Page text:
On Thursday, the Federal Communications Commission is holding a meeting to roll back Net Neutrality regulations, which prevent internet service providers (ISPs) from blocking, slowing down or charging money for specific sites.
The move, per the agency’s final proposal aims to “facilitate critical broadband investment and innovation by removing regulatory uncertainty and lowering compliance costs.”
Since the proposal was announced, Comcast has welcomed the initiative, calling the Title II classification of the internet as a public utility an “ill-advised and outdated burden” laid upon ISPs.
“With the expected FCC action tomorrow, it’s time to set aside partisan threats of litigation or legislation,” said Senior EVP David Cohen in a blog post published Wednesday. “The best interests of consumers, Internet companies, and ISPs are now best served by bipartisan discussions and problem solving.”
(Context: The FCC’s vote on Net Neutrality comes just months after the Trump administration passed a bill that would allow ISPs like Comcast to sell user’s browsing data.)
losing #NetNeutality is Citizens United 2.0
— G (@govinbhai) December 14, 2017
Media Mobilizing Project, the Philly-based digital rights advocacy group, sent a group of protesters to D.C. Thursday, the final protest move ahead of the scheduled vote. Last week, it joined a string of national protests at Verizon stores.
— Movement Alliance Project (@mvmalliance) December 14, 2017
What’s the move from the group if the rules, as expected, are rolled back?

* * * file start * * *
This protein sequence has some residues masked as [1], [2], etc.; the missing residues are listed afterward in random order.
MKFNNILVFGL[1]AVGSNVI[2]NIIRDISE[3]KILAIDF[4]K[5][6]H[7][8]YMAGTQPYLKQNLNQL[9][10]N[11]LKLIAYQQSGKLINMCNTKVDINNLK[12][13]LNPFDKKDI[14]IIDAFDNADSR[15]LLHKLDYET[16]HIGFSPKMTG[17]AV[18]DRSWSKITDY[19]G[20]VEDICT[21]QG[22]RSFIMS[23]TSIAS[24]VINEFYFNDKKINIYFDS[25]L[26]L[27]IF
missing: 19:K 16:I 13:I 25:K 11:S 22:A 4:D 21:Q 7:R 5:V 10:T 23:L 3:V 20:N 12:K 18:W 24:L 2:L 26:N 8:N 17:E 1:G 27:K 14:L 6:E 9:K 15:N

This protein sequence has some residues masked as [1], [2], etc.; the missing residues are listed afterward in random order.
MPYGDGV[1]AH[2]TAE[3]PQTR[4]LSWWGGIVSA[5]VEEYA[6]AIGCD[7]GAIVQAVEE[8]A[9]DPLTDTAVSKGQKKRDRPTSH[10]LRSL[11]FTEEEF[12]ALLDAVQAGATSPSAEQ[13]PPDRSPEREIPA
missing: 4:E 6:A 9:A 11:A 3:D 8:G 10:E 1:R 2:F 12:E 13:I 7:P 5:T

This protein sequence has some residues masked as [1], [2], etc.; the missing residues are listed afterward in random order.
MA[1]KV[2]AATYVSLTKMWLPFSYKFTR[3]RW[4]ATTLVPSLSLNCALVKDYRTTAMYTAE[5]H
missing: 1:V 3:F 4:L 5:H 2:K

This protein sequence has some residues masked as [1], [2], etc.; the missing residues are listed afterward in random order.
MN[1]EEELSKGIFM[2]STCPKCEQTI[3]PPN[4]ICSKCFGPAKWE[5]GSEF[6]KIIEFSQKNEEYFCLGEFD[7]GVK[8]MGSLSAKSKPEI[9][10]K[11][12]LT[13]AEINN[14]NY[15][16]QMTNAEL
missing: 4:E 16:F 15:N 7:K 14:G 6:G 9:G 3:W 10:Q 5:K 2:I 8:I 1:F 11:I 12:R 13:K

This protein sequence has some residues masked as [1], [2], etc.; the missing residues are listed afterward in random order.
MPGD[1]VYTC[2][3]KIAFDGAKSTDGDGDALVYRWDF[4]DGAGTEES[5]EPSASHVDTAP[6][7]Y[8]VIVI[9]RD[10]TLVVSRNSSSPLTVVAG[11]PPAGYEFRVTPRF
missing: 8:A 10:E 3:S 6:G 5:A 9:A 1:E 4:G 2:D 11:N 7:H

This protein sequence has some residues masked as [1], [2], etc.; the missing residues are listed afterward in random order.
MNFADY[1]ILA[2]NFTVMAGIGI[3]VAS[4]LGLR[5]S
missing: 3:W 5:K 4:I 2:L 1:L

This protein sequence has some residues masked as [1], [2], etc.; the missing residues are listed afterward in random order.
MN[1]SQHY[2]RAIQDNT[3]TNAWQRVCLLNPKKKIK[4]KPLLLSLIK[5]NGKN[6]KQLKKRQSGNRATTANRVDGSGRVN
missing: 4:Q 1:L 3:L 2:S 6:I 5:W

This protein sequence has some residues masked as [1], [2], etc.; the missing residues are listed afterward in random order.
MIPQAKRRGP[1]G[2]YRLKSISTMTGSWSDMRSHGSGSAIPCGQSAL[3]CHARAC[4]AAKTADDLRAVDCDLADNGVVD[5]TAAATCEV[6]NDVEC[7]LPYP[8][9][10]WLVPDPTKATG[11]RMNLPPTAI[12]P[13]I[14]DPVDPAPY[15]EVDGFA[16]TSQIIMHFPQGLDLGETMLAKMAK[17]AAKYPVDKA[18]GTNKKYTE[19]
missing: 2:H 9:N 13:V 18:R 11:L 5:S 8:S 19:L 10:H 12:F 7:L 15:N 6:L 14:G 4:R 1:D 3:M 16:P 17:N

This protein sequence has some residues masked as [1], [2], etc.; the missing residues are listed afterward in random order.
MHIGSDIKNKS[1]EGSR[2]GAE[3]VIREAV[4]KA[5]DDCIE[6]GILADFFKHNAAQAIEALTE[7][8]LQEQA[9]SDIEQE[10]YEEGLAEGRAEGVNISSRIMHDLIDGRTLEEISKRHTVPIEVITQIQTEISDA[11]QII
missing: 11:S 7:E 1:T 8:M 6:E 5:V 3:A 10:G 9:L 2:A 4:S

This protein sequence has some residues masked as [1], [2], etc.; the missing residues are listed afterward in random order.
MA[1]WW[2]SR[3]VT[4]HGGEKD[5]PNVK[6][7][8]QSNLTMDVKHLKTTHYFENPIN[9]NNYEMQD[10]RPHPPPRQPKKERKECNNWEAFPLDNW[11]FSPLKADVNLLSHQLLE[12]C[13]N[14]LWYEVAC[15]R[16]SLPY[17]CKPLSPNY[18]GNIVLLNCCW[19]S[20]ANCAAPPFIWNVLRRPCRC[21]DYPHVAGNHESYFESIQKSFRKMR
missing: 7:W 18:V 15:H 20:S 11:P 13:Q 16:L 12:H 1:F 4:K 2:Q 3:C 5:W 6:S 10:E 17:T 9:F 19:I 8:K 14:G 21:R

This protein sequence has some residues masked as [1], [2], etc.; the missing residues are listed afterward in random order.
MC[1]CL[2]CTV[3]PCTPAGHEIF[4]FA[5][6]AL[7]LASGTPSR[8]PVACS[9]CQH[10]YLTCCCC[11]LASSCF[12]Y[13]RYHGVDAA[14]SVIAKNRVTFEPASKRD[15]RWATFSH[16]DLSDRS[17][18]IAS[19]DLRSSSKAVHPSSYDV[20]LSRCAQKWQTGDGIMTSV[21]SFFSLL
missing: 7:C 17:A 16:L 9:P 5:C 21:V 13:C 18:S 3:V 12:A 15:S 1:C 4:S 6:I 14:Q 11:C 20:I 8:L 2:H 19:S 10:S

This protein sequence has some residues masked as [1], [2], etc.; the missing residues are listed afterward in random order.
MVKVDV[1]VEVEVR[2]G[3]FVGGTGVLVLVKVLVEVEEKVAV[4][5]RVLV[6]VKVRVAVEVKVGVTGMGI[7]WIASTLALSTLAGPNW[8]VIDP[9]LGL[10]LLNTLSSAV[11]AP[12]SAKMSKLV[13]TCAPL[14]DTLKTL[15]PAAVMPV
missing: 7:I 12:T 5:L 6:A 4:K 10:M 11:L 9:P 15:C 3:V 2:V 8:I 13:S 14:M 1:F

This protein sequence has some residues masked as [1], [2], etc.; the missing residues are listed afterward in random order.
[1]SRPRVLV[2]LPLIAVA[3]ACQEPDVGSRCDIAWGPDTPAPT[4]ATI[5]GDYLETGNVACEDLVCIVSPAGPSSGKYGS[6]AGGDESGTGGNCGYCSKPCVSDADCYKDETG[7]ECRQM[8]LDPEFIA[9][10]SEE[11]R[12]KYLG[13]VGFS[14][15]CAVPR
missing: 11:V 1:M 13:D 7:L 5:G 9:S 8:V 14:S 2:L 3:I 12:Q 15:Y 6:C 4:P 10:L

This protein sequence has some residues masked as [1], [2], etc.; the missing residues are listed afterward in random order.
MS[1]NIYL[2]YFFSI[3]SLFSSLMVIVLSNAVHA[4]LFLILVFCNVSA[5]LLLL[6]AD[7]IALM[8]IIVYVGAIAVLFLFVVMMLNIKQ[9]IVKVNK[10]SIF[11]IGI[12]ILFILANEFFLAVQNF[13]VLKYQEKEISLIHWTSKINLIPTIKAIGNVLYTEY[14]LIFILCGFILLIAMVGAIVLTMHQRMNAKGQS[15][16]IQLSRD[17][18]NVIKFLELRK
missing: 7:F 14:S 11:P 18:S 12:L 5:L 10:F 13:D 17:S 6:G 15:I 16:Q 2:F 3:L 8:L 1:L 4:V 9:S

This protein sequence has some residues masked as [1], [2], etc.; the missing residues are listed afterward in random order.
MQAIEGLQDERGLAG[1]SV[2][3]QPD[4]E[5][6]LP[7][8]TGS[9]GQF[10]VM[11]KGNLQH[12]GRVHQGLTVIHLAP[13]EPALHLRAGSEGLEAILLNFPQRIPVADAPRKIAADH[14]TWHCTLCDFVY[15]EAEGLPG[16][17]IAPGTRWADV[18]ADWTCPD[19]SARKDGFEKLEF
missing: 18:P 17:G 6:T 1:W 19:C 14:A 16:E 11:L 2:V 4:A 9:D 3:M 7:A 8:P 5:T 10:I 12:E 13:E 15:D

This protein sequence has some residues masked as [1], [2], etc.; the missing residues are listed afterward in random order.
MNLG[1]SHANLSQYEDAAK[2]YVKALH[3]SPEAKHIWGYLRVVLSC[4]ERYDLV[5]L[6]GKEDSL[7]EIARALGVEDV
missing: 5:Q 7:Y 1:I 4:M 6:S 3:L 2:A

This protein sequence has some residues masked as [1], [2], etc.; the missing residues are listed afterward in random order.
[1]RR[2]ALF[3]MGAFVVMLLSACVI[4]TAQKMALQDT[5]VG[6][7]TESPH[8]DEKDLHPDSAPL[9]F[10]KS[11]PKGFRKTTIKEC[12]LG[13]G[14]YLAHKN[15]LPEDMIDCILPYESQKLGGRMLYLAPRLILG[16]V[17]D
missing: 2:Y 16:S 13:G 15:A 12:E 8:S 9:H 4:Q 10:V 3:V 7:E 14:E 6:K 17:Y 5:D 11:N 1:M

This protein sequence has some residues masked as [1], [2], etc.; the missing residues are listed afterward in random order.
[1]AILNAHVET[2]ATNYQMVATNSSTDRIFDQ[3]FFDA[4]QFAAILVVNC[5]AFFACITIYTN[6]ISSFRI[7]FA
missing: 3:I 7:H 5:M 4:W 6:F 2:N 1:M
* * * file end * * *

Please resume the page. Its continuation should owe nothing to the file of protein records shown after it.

“We will be fighting to make sure all our senators and representatives repeal this horrible mess,” MMP’s policy director Hannah Sassaman told Technical.ly in a text message. “Congressional Review Act time! And colleagues suing them. Our movement has won twice in court.”
The activist also asked those with concerns around Net Neutrality to “stay tuned” to BattleForTheNet.com for the next actions against the looming decision.
Executive director Bryan Mercer told Technical.ly in November that Net Neutrality regulations were key to bridging Philly’s digital divide.
“Philadelphia is the poorest big city in America, with a brutal digital divide, keeping primarily Black, Brown, and poor Philadelphians offline,” Mercer said in an email. “As we mobilize to transform public education, criminal justice, and to get access to desperately needed jobs, healthcare, and housing, we urgently need a free and open internet to get our voices out past the big companies who want only to profit from our human right to communicate.”
Have thoughts? Share them here.-30-